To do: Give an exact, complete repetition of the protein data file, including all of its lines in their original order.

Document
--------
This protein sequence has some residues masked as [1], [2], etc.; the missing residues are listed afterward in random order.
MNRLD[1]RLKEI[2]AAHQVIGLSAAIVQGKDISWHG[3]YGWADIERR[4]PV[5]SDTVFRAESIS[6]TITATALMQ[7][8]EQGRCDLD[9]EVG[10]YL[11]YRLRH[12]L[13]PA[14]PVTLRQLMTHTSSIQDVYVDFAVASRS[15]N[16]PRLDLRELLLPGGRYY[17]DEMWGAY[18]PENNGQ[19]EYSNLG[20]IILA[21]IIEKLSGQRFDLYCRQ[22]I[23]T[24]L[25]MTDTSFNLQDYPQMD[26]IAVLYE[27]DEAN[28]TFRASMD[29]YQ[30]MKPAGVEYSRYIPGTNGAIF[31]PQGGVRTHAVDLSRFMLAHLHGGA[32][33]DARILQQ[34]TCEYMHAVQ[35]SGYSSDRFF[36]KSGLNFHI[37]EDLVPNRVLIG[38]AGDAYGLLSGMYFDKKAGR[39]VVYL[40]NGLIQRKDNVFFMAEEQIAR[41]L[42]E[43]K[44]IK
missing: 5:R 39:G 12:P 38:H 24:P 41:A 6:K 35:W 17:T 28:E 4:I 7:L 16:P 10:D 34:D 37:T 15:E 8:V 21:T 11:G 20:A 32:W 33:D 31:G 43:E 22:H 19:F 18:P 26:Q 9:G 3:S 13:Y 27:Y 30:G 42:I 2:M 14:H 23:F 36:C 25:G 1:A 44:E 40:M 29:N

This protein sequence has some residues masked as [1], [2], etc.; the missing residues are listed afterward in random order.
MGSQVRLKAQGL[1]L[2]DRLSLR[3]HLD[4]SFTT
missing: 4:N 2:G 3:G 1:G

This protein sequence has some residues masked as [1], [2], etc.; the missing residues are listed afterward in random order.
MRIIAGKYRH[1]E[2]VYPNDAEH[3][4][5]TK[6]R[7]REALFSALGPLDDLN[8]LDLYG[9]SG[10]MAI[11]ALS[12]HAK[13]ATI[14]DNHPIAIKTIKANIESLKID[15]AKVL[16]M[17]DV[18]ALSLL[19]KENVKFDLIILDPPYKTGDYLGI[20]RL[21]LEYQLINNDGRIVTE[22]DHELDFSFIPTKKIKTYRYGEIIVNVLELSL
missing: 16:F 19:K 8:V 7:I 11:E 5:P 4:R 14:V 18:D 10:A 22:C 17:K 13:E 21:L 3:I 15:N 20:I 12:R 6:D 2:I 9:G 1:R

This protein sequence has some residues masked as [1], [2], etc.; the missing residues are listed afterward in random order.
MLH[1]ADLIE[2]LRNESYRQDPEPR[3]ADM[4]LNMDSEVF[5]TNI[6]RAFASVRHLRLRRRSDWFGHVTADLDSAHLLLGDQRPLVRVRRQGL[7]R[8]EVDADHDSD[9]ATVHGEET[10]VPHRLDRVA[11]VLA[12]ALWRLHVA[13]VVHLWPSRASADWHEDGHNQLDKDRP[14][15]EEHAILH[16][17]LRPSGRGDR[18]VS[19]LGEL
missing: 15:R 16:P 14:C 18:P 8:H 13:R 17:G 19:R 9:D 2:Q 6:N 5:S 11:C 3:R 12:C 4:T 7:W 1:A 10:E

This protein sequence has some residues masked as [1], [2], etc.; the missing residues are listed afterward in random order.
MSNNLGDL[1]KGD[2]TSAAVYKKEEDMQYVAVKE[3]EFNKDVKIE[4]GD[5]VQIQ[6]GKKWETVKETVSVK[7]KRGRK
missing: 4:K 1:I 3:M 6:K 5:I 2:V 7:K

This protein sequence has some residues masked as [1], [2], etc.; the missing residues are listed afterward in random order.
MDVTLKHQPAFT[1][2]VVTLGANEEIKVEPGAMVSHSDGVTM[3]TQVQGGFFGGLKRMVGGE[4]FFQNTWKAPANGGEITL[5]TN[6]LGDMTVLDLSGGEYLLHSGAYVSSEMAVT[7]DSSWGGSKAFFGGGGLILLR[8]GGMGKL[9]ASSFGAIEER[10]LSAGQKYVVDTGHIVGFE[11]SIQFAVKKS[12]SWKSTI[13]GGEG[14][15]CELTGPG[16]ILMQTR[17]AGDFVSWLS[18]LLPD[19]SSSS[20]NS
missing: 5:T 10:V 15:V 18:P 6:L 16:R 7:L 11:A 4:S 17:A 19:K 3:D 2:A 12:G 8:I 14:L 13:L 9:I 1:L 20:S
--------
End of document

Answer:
This protein sequence has some residues masked as [1], [2], etc.; the missing residues are listed afterward in random order.
MNRLD[1]RLKEI[2]AAHQVIGLSAAIVQGKDISWHG[3]YGWADIERR[4]PV[5]SDTVFRAESIS[6]TITATALMQ[7][8]EQGRCDLD[9]EVG[10]YL[11]YRLRH[12]L[13]PA[14]PVTLRQLMTHTSSIQDVYVDFAVASRS[15]N[16]PRLDLRELLLPGGRYY[17]DEMWGAY[18]PENNGQ[19]EYSNLG[20]IILA[21]IIEKLSGQRFDLYCRQ[22]I[23]T[24]L[25]MTDTSFNLQDYPQMD[26]IAVLYE[27]DEAN[28]TFRASMD[29]YQ[30]MKPAGVEYSRYIPGTNGAIF[31]PQGGVRTHAVDLSRFMLAHLHGGA[32][33]DARILQQ[34]TCEYMHAVQ[35]SGYSSDRFF[36]KSGLNFHI[37]EDLVPNRVLIG[38]AGDAYGLLSGMYFDKKAGR[39]VVYL[40]NGLIQRKDNVFFMAEEQIAR[41]L[42]E[43]K[44]IK
missing: 5:R 39:G 12:P 38:H 24:P 41:A 6:K 35:W 17:T 28:E 4:I 7:L 16:P 10:D 34:D 37:T 15:E 8:V 21:T 11:G 20:A 32:W 33:D 31:G 43:E 22:H 19:F 18:P 26:Q 9:G 3:S 13:Y 27:Y 30:G 42:I 2:M 14:H 23:F 36:C 25:G 1:A 44:E 40:M 29:N

This protein sequence has some residues masked as [1], [2], etc.; the missing residues are listed afterward in random order.
MGSQVRLKAQGL[1]L[2]DRLSLR[3]HLD[4]SFTT
missing: 4:N 2:G 3:G 1:G

This protein sequence has some residues masked as [1], [2], etc.; the missing residues are listed afterward in random order.
MRIIAGKYRH[1]E[2]VYPNDAEH[3][4][5]TK[6]R[7]REALFSALGPLDDLN[8]LDLYG[9]SG[10]MAI[11]ALS[12]HAK[13]ATI[14]DNHPIAIKTIKANIESLKID[15]AKVL[16]M[17]DV[18]ALSLL[19]KENVKFDLIILDPPYKTGDYLGI[20]RL[21]LEYQLINNDGRIVTE[22]DHELDFSFIPTKKIKTYRYGEIIVNVLELSL
missing: 16:F 19:K 8:V 7:I 11:E 5:P 4:R 14:V 18:D 10:A 22:C 17:K 13:E 21:L 3:I 15:N 20:I 12:R 6:D 2:I 9:G 1:R

This protein sequence has some residues masked as [1], [2], etc.; the missing residues are listed afterward in random order.
MLH[1]ADLIE[2]LRNESYRQDPEPR[3]ADM[4]LNMDSEVF[5]TNI[6]RAFASVRHLRLRRRSDWFGHVTADLDSAHLLLGDQRPLVRVRRQGL[7]R[8]EVDADHDSD[9]ATVHGEET[10]VPHRLDRVA[11]VLA[12]ALWRLHVA[13]VVHLWPSRASADWHEDGHNQLDKDRP[14][15]EEHAILH[16][17]LRPSGRGDR[18]VS[19]LGEL
missing: 15:R 16:P 14:C 18:P 8:H 13:R 17:G 19:R 9:D 2:Q 6:N 5:S 11:C 3:R 12:C 4:T 7:W 1:A 10:E

This protein sequence has some residues masked as [1], [2], etc.; the missing residues are listed afterward in random order.
MSNNLGDL[1]KGD[2]TSAAVYKKEEDMQYVAVKE[3]EFNKDVKIE[4]GD[5]VQIQ[6]GKKWETVKETVSVK[7]KRGRK
missing: 4:K 1:I 3:M 6:K 5:I 2:V 7:K

This protein sequence has some residues masked as [1], [2], etc.; the missing residues are listed afterward in random order.
MDVTLKHQPAFT[1][2]VVTLGANEEIKVEPGAMVSHSDGVTM[3]TQVQGGFFGGLKRMVGGE[4]FFQNTWKAPANGGEITL[5]TN[6]LGDMTVLDLSGGEYLLHSGAYVSSEMAVT[7]DSSWGGSKAFFGGGGLILLR[8]GGMGKL[9]ASSFGAIEER[10]LSAGQKYVVDTGHIVGFE[11]SIQFAVKKS[12]SWKSTI[13]GGEG[14][15]CELTGPG[16]ILMQTR[17]AGDFVSWLS[18]LLPD[19]SSSS[20]NS
missing: 5:T 10:V 15:V 18:P 6:L 16:R 7:L 11:A 4:S 17:A 19:K 3:D 2:A 12:G 8:I 14:L 13:L 9:I 1:L 20:S